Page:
Registering as a Private Limited liability company in Singapore is the best possible choice for foreign companies as it is recognised as a separate legal entity and shareholders are not liable for any debts incurred beyond the share capital already contributed.

A properly structured Private Limited company enjoys tax efficiencies and little limitations when conducting business in Singapore.    Tweet this


Documents required for incorporation

The Company Registrar requires the following information before the registration process can begin:

  • Your company name,
  • A brief description of your business and the scope of its activities,
  • Paid up capital amount,
  • The particulars of your shareholders,
  • The details of your directors (this includes your mandatory resident director and any additional foreign or local directors),
  • Your registered office address in Singapore, and
  • The particulars of your company secretary.


In order to prepare the required paperwork for registration, your professional firm will also request the following documents*:

  1. For foreign nationals: Passport copy and proof of overseas residence,
  2. A copy of the Singapore identity card for permanent residents or citizens, and
  3. Copies of registration documents of the foreign company. This could include a Certificate of Incorporation and Memorandum and Articles of Association (only applicable for branch) and company extract from the registrar.

*If the documents are in a language other than English, an officially endorsed translated copy is required.

Registration timeline

Over the last decade, the Singapore Registrar of Companies has made a dedicated effort to streamline the incorporation process. As a result, the company registration procedure is now fully-digitised and takes only 2 days (subject to the receipt of complete documents).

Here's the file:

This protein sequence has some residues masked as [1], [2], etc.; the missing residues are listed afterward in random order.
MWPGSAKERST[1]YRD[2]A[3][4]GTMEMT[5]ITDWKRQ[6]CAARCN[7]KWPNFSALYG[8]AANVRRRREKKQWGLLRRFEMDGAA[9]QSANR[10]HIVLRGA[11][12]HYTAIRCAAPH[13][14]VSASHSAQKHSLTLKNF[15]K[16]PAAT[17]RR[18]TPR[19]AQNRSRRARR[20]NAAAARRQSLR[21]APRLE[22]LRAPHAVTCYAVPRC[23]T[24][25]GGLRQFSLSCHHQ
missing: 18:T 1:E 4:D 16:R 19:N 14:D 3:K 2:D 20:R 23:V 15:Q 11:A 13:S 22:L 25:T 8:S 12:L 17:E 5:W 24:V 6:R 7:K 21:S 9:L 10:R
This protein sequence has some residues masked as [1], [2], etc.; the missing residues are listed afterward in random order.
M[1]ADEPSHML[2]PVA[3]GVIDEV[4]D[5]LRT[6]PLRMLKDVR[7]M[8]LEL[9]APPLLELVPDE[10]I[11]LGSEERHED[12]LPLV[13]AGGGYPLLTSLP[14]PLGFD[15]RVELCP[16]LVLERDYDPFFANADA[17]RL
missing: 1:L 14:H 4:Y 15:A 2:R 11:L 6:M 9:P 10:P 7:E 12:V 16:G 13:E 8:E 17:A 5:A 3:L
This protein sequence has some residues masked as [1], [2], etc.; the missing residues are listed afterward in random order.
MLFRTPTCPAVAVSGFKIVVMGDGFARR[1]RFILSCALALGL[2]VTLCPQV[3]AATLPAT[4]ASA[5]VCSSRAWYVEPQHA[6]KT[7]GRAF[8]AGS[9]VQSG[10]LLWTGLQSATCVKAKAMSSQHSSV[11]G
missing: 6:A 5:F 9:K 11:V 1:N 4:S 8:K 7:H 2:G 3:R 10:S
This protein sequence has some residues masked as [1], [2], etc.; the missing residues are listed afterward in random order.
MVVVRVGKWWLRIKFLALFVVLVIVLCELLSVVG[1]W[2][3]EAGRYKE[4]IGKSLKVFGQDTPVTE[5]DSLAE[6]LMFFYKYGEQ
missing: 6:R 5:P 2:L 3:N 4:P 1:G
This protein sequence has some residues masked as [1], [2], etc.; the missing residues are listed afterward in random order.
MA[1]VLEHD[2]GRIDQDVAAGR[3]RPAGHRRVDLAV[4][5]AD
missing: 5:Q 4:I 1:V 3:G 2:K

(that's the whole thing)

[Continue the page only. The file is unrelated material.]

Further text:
Legal made digital:

Try Dragon Law for free


Part 1: Reserving your company name

Before a company can be set up, it needs to have an approved name. Your corporate secretarial service provider can help to file this with the Company Registrar on your behalf.

The approval process generally comes through in less than an hour, regardless of whether it is approved or rejected; provided it does not contain certain professional words such as “bank”, “finance”, “law”, or “media”. If you have submitted an application for a company name containing these professional words, it may require additional approval from the relevant government authority outside of the Registrar. This will stretch the approval process to several weeks. Your chosen company name must satisfy the following criteria:

  • The name you choose must not be identical or too similar to the name of any existing local companies,
  • It cannot infringe any registered trademarks,
  • The name is free of vulgarities or obscene terms or implications, and
  • The name has not already been reserved by another company who intends to incorporate.

Once approved, the name will be reserved for 60 days from the date your application was lodged. You may request for an extension prior to the expiry date.

Part 2: Registering your company

Once the relevant documents are signed, filing the incorporation request and receiving approval from the Registrar of Companies can occur in just a few hours after the name is approved.

Once approval is granted, a registration fee must be paid to the Singapore Registrar of Companies. The fee ranges from S$300 onwards depending on the type of entity registered.